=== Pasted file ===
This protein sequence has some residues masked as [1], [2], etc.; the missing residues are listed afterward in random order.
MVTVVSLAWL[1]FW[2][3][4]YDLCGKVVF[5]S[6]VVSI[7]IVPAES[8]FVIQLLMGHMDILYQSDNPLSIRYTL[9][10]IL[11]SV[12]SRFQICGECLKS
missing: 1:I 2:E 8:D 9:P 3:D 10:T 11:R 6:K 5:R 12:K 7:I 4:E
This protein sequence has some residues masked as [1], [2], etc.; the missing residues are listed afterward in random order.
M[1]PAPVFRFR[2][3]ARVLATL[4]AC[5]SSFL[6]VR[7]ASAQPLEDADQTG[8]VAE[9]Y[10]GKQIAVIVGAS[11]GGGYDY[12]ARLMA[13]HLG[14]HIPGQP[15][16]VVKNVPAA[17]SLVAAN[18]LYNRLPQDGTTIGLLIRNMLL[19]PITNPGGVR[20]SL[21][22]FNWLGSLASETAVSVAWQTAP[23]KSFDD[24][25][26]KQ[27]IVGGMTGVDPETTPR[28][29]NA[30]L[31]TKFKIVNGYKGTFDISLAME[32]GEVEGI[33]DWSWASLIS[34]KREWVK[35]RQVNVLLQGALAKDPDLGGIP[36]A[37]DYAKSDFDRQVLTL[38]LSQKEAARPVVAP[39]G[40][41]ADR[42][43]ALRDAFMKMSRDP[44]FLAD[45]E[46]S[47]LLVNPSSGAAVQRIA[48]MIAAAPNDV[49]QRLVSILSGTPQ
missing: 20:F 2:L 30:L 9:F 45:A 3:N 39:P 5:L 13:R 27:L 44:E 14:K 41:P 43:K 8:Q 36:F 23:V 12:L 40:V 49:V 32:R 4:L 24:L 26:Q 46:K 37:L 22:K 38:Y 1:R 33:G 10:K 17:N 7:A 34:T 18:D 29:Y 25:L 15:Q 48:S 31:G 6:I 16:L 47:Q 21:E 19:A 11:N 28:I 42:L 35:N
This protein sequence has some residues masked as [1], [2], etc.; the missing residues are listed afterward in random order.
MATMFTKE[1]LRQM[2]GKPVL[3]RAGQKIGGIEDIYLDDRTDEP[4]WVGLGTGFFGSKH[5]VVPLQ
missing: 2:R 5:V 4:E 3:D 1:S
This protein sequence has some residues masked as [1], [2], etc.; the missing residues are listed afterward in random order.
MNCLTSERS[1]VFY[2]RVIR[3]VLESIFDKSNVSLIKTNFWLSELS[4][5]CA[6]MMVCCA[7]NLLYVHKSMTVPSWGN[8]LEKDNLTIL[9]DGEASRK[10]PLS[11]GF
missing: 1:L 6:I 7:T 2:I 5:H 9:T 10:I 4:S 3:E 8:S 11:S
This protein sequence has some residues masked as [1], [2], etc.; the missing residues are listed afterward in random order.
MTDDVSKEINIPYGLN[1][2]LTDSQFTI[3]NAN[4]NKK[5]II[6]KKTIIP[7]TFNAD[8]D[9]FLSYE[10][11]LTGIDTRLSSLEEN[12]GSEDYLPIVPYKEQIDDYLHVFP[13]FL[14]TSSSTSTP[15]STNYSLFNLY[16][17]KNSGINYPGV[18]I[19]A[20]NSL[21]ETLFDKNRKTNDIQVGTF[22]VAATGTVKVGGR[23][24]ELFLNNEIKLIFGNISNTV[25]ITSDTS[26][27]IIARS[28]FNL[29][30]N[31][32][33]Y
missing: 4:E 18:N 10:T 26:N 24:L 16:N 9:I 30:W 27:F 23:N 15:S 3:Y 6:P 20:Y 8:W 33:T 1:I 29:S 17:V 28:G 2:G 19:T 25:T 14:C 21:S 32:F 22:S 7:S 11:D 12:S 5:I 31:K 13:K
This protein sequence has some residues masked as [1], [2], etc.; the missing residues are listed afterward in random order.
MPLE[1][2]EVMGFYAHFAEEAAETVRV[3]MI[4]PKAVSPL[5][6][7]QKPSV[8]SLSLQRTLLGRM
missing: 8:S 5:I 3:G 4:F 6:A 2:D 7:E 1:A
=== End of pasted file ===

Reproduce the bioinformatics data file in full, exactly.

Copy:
This protein sequence has some residues masked as [1], [2], etc.; the missing residues are listed afterward in random order.
MVTVVSLAWL[1]FW[2][3][4]YDLCGKVVF[5]S[6]VVSI[7]IVPAES[8]FVIQLLMGHMDILYQSDNPLSIRYTL[9][10]IL[11]SV[12]SRFQICGECLKS
missing: 1:I 2:E 8:D 9:P 3:D 10:T 11:R 6:K 5:R 12:K 7:I 4:E
This protein sequence has some residues masked as [1], [2], etc.; the missing residues are listed afterward in random order.
M[1]PAPVFRFR[2][3]ARVLATL[4]AC[5]SSFL[6]VR[7]ASAQPLEDADQTG[8]VAE[9]Y[10]GKQIAVIVGAS[11]GGGYDY[12]ARLMA[13]HLG[14]HIPGQP[15][16]VVKNVPAA[17]SLVAAN[18]LYNRLPQDGTTIGLLIRNMLL[19]PITNPGGVR[20]SL[21][22]FNWLGSLASETAVSVAWQTAP[23]KSFDD[24][25][26]KQ[27]IVGGMTGVDPETTPR[28][29]NA[30]L[31]TKFKIVNGYKGTFDISLAME[32]GEVEGI[33]DWSWASLIS[34]KREWVK[35]RQVNVLLQGALAKDPDLGGIP[36]A[37]DYAKSDFDRQVLTL[38]LSQKEAARPVVAP[39]G[40][41]ADR[42][43]ALRDAFMKMSRDP[44]FLAD[45]E[46]S[47]LLVNPSSGAAVQRIA[48]MIAAAPNDV[49]QRLVSILSGTPQ
missing: 20:F 2:L 30:L 9:F 45:A 3:N 39:P 5:L 13:R 27:L 44:E 14:K 41:P 43:K 8:Q 36:F 23:V 12:L 40:V 49:V 32:R 4:L 24:L 26:Q 46:K 37:L 22:K 38:Y 1:R 33:G 10:K 17:N 7:A 34:T 18:D 29:Y 25:L 15:Q 48:S 31:G 6:I 16:L 47:Q 21:E 19:A 11:N 28:I 42:L 35:N
This protein sequence has some residues masked as [1], [2], etc.; the missing residues are listed afterward in random order.
MATMFTKE[1]LRQM[2]GKPVL[3]RAGQKIGGIEDIYLDDRTDEP[4]WVGLGTGFFGSKH[5]VVPLQ
missing: 2:R 5:V 4:E 3:D 1:S
This protein sequence has some residues masked as [1], [2], etc.; the missing residues are listed afterward in random order.
MNCLTSERS[1]VFY[2]RVIR[3]VLESIFDKSNVSLIKTNFWLSELS[4][5]CA[6]MMVCCA[7]NLLYVHKSMTVPSWGN[8]LEKDNLTIL[9]DGEASRK[10]PLS[11]GF
missing: 1:L 6:I 7:T 2:I 5:H 9:T 10:I 4:S 3:E 8:S 11:S
This protein sequence has some residues masked as [1], [2], etc.; the missing residues are listed afterward in random order.
MTDDVSKEINIPYGLN[1][2]LTDSQFTI[3]NAN[4]NKK[5]II[6]KKTIIP[7]TFNAD[8]D[9]FLSYE[10][11]LTGIDTRLSSLEEN[12]GSEDYLPIVPYKEQIDDYLHVFP[13]FL[14]TSSSTSTP[15]STNYSLFNLY[16][17]KNSGINYPGV[18]I[19]A[20]NSL[21]ETLFDKNRKTNDIQVGTF[22]VAATGTVKVGGR[23][24]ELFLNNEIKLIFGNISNTV[25]ITSDTS[26][27]IIARS[28]FNL[29][30]N[31][32][33]Y
missing: 4:E 18:N 10:T 26:N 24:L 16:N 9:I 30:W 27:F 23:N 15:S 3:Y 6:P 20:Y 8:W 33:T 1:I 29:S 17:V 28:G 2:G 19:T 25:T 14:C 21:S 32:F 22:S 7:S 11:D 12:S 5:I 31:K 13:K
This protein sequence has some residues masked as [1], [2], etc.; the missing residues are listed afterward in random order.
MPLE[1][2]EVMGFYAHFAEEAAETVRV[3]MI[4]PKAVSPL[5][6][7]QKPSV[8]SLSLQRTLLGRM
missing: 8:S 5:I 3:G 4:F 6:A 2:D 7:E 1:A